• VideoHow to install Obsidian on Linux Mint 21 – Invidious

        In this video, we are looking at how to install Obsidian on Linux Mint 21.

      • Marco d’ItriDebian bookworm on a Lenovo T14s Gen3 AMD

        I recently upgraded my laptop to a Lenovo T14s Gen3 AMD and I am happy to report that it works just fine with Debian/unstable using a 5.19 kernel.

        The only issue is that some firmware files are still missing and I had to install them manually.

        Updates are needed for the firmware-amd-graphics package (#1019847) for the Radeon 680M GPU (AMD Rembrandt) and for the firmware-atheros package (#1021157) for the Qualcomm NFA725A Wi-Fi card (which is actually reported as a NFA765).

      • LinuxOpSysHow to Copy Files to USB Using Terminal

        Linux users feel empowered while performing tasks using the terminal application. So why leave the terminal when you can copy files to USB from the terminal app instead of a file explorer. This guide shows how to copy files and directories from a Linux system to a USB stick.

  • Distributions and Operating Systems

    • Make Use OfRegolith Is the Perfect Introduction to Tiling Window Managers on Linux

      If you want to switch to a tiling window manager without having to go through a steep learning curve, Regolith is the Linux distro for you.

      All the cool kids use tiling window managers these days, but the learning curve can be too steep for some. Regolith Desktop uses the GNOME session manager, and i3 to make the climb more manageable.

      Here’s everything you need to know about Regolith.

    • Reviews

      • Distro WatchReview: SpiralLinux 11.220628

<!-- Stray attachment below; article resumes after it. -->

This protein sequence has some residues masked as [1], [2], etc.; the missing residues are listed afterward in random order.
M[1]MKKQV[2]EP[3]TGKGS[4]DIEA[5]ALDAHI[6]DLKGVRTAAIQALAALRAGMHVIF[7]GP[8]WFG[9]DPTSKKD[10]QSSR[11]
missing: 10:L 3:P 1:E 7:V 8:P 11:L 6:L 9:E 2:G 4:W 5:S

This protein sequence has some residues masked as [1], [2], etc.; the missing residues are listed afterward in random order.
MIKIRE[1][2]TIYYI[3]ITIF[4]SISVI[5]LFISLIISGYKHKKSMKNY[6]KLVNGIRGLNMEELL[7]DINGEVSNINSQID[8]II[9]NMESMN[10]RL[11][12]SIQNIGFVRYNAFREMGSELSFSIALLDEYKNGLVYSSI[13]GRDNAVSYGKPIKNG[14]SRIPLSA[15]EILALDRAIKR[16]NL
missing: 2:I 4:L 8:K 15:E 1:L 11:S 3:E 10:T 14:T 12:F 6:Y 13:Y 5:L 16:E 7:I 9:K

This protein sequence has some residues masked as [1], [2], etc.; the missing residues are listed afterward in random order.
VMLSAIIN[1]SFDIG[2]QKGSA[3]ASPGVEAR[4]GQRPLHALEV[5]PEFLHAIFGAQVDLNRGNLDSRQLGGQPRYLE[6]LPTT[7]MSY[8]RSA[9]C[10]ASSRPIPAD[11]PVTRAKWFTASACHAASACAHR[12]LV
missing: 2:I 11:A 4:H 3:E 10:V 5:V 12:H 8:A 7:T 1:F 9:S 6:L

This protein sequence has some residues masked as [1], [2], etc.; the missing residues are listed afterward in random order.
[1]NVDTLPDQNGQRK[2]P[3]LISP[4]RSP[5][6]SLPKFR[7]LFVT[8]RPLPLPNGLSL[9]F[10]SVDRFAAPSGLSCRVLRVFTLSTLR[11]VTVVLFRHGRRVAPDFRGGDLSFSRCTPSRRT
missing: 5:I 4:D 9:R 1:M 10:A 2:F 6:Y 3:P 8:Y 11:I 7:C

SpiralLinux is a young distribution which appeared on the DistroWatch waiting list in the middle of 2022. The project is described on its website as follows:
        SpiralLinux is a selection of Linux spins built from Debian GNU/Linux, with a focus on simplicity and out-of-the-box usability across all the major desktop environments.

        SpiralLinux serves as an alternative live installation method for a highly reliable customized Debian system using only official Debian package repositories.
        If the description sounds familiar it may be because SpiralLinux is developed by the same person who created GeckoLinux, a desktop-oriented spin of openSUSE which strives to be easy to set up and use out-of-the-box. The two projects, SpiralLinux and GeckoLinux, share a common developer, common goals, and the same philosophy. They just use different parent distributions to provide their packages.

        SpiralLinux is available in seven desktop flavours (Cinnamon, MATE, Xfce, Budgie, GNOME, LXQt, and KDE Plasma) along with a more minimal Builder edition. The Builder edition offers a minimal graphical interface based on IceWM and is intended to help people start with a small operating system foundation and work up with just a few desktop tools. I decided to try the KDE Plasma edition which is 2.0GB in size.